Rudy Giuliani ordered to testify before Georgia grand jury | Sen. Graham and Rep. Hice challenge subpoenas

Former Trump lawyer Rudy Giuliani was ordered to testify before the Fulton County, Georgia, grand jury that’s investigating whether the former president tried to interfere in the 2020 general election.

The panel has heard testimony from at least four witnesses, three of whom were present in Atlanta when Giuliani and Trump associates shared conspiracy theories of voter fraud in the election, regarding Giuliani’s activities. After Giuliani failed to show for a hearing in New York, Judge Robert C. I. McBurney of the Superior Court of Fulton County ordered him to appear before the Georgia grand jury on August 9.

A judge in Georgia initially signed off on Willis’ efforts to subpoena Giuliani earlier this month. Because Giuliani is a New York resident, his summons was moved to a court there, where a New York judge scheduled a hearing giving Giuliani an opportunity to quash the summons. When the former Trump lawyer didn’t show, the New York judge signed off on the order for Giuliani’s testimony.

Two congressmen have been subpoenaed by the Fulton County grand jury: Sen. Lindsey Graham (R-SC) and Rep. Jody Hice (R-GA). Both are challenging the subpoenas, with hearings coming up in the next week.

Graham is under DA Fani Willis’ scrutiny due to phone calls he made to Georgia secretary of state Brad Raffensperger shortly after the 2020 election. According to Raffensperger, Graham suggested that he find a way to toss legally cast ballots in counties found to have higher rates of nonmatching signatures.

“The main issue for me is: How do you protect the integrity of mail-in voting, and how does signature verification work?” [Graham] said.

“If he feels threatened by that conversation, he’s got a problem,” Graham added. “I actually thought it was a good conversation.”

Rep. Hice unsuccessfully challenged Raffensperger in this year’s primary for Secretary of State. He took part in a December 2020 meeting at the White House in which Trump allies discussed various ways to overturn Joe Biden’s electoral win and discussed the effort to appoint an alternate slate of electors.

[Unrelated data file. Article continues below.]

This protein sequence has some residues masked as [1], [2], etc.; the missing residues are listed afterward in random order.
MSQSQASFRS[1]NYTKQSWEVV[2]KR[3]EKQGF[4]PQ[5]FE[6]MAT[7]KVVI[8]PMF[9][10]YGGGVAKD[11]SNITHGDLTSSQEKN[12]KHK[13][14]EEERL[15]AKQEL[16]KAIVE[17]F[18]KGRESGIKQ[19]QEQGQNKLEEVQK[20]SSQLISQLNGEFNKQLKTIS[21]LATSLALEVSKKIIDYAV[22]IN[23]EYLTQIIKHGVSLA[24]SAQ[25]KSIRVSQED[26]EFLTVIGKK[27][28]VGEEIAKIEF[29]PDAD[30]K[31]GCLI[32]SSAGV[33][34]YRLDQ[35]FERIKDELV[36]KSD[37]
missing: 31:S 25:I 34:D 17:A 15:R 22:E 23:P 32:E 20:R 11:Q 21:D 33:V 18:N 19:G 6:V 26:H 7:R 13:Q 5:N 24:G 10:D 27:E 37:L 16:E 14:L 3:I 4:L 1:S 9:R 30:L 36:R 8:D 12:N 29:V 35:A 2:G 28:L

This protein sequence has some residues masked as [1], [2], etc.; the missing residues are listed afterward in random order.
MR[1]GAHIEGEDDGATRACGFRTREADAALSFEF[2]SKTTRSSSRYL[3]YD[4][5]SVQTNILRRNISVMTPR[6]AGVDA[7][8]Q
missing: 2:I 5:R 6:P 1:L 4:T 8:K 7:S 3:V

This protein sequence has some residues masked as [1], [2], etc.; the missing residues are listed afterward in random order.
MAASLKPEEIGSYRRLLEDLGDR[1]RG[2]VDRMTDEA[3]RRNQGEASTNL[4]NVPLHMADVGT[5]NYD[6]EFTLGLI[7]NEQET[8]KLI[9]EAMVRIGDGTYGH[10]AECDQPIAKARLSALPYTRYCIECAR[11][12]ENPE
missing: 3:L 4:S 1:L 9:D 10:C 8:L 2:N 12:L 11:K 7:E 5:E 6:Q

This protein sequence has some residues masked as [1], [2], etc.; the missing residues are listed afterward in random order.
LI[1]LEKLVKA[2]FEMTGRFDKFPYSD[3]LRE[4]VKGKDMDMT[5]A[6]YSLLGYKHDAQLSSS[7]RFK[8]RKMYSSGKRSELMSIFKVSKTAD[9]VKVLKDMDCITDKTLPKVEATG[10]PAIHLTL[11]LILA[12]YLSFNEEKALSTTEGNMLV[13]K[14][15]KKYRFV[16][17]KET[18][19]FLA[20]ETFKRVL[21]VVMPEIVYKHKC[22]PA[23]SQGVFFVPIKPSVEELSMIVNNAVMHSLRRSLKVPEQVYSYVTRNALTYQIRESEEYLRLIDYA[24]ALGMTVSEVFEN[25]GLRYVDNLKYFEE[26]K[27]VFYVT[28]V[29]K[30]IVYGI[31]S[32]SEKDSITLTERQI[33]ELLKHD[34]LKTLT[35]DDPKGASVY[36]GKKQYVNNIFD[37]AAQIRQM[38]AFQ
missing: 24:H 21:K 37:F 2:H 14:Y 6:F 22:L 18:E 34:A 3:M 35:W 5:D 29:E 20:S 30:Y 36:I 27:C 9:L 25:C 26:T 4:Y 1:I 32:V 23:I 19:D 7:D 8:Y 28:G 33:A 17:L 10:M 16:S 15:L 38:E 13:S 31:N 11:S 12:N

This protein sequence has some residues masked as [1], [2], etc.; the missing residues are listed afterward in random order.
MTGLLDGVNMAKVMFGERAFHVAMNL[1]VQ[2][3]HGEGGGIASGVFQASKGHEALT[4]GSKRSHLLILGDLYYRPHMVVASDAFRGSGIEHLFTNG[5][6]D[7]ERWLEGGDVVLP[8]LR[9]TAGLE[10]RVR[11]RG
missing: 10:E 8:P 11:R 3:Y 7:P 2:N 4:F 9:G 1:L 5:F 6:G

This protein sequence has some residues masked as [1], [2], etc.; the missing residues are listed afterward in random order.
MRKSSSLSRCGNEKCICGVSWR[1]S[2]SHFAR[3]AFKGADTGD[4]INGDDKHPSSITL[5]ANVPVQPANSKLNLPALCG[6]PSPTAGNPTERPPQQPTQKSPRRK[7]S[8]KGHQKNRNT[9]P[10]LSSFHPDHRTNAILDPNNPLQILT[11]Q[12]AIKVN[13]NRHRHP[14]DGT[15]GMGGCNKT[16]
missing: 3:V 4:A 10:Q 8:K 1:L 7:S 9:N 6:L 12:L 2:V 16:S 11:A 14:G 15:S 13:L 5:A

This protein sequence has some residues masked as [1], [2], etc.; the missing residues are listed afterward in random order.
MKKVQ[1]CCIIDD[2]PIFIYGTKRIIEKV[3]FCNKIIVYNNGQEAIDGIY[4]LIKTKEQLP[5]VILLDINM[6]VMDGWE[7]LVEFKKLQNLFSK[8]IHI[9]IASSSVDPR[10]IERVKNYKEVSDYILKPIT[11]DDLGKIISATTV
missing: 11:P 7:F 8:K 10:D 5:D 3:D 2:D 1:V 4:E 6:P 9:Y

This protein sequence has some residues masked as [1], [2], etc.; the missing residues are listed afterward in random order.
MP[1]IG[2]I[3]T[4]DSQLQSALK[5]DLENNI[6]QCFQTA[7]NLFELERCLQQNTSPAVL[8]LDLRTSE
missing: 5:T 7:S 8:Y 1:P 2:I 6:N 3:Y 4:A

Both Hice and Graham argue that the Constitution’s “Speech or Debate” clause, which protects Congress members from lawsuits over legislative speech, prevents them from being subpoenaed. However, Willis contends that the lawmakers were not acting in their official capacity by pressuring Raffensperger and spreading unfounded voter fraud claims.

Willis also informed 16 Trump supporters who formed an alternate slate of 2020 presidential electors that they are “targets” of her investigation. The group includes Georgia Republican Party Chair David J. Shafer, candidate for lieutenant governor Burt Jones, and state senator Brandon Beach.

Lawyers for 11 of those 16 Republicans, including Shafer, said in a new court filing that their clients received grand-jury subpoenas on June 1, then were notified in late June that they were considered targets of the investigation instead of witnesses. They argue in the filing that the subpoenas are “unreasonable and oppressive” and the electors will invoke the Fifth Amendment right against self-incrimination after advice from legal counsel. They deemed the new designation “a publicity stunt.”

In the filing, the electors alleged they were unaware of the broader legal effort by Trump’s legal team, including Rudolph W. Giuliani and John Eastman, to use the slate of “alternate electors” to help contest the 2020 presidential election results. They further contend that prosecutors’ investigation is “political interference” resulting from “local passion and prejudice.”